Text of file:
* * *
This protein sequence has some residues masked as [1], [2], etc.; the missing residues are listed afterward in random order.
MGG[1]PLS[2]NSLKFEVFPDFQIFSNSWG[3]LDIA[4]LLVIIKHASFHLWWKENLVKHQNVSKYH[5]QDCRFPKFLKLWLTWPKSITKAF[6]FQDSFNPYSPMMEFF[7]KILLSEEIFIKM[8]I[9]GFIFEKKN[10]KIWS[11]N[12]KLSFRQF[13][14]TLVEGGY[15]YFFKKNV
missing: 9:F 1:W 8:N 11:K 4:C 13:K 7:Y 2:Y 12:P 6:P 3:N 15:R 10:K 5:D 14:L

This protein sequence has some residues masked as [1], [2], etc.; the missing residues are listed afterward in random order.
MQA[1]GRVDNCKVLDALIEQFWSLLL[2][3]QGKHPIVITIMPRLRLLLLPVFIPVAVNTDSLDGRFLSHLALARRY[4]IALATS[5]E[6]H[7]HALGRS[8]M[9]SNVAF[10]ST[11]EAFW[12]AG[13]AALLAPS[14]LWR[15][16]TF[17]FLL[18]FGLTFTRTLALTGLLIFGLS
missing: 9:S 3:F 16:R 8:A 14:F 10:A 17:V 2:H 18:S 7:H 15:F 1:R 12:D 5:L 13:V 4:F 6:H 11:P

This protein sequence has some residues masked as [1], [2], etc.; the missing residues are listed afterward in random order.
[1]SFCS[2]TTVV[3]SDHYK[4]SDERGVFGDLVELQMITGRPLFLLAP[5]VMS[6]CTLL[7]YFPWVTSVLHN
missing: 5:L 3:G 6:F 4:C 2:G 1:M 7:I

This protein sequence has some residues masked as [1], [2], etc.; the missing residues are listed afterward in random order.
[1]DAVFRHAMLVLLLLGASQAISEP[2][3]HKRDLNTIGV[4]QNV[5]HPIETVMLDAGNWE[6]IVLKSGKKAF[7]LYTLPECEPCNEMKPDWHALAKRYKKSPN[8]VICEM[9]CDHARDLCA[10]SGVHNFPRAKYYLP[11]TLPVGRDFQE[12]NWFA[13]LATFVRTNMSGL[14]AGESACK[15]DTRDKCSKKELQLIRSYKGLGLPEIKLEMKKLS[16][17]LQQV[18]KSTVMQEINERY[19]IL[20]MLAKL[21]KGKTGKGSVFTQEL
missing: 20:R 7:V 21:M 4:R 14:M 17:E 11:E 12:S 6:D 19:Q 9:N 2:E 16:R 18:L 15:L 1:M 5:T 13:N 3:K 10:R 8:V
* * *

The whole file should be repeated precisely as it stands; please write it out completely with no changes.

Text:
This protein sequence has some residues masked as [1], [2], etc.; the missing residues are listed afterward in random order.
MGG[1]PLS[2]NSLKFEVFPDFQIFSNSWG[3]LDIA[4]LLVIIKHASFHLWWKENLVKHQNVSKYH[5]QDCRFPKFLKLWLTWPKSITKAF[6]FQDSFNPYSPMMEFF[7]KILLSEEIFIKM[8]I[9]GFIFEKKN[10]KIWS[11]N[12]KLSFRQF[13][14]TLVEGGY[15]YFFKKNV
missing: 9:F 1:W 8:N 11:K 4:C 13:K 7:Y 2:Y 12:P 6:P 3:N 15:R 10:K 5:D 14:L

This protein sequence has some residues masked as [1], [2], etc.; the missing residues are listed afterward in random order.
MQA[1]GRVDNCKVLDALIEQFWSLLL[2][3]QGKHPIVITIMPRLRLLLLPVFIPVAVNTDSLDGRFLSHLALARRY[4]IALATS[5]E[6]H[7]HALGRS[8]M[9]SNVAF[10]ST[11]EAFW[12]AG[13]AALLAPS[14]LWR[15][16]TF[17]FLL[18]FGLTFTRTLALTGLLIFGLS
missing: 9:S 3:F 16:R 8:A 14:F 10:A 17:V 2:H 18:S 7:H 15:F 1:R 12:D 5:L 13:V 4:F 6:H 11:P

This protein sequence has some residues masked as [1], [2], etc.; the missing residues are listed afterward in random order.
[1]SFCS[2]TTVV[3]SDHYK[4]SDERGVFGDLVELQMITGRPLFLLAP[5]VMS[6]CTLL[7]YFPWVTSVLHN
missing: 5:L 3:G 6:F 4:C 2:G 1:M 7:I

This protein sequence has some residues masked as [1], [2], etc.; the missing residues are listed afterward in random order.
[1]DAVFRHAMLVLLLLGASQAISEP[2][3]HKRDLNTIGV[4]QNV[5]HPIETVMLDAGNWE[6]IVLKSGKKAF[7]LYTLPECEPCNEMKPDWHALAKRYKKSPN[8]VICEM[9]CDHARDLCA[10]SGVHNFPRAKYYLP[11]TLPVGRDFQE[12]NWFA[13]LATFVRTNMSGL[14]AGESACK[15]DTRDKCSKKELQLIRSYKGLGLPEIKLEMKKLS[16][17]LQQV[18]KSTVMQEINERY[19]IL[20]MLAKL[21]KGKTGKGSVFTQEL
missing: 20:R 7:V 21:M 4:R 14:M 17:E 11:E 12:S 6:D 19:Q 9:N 2:E 16:R 18:L 15:L 1:M 5:T 13:N 3:K 10:R 8:V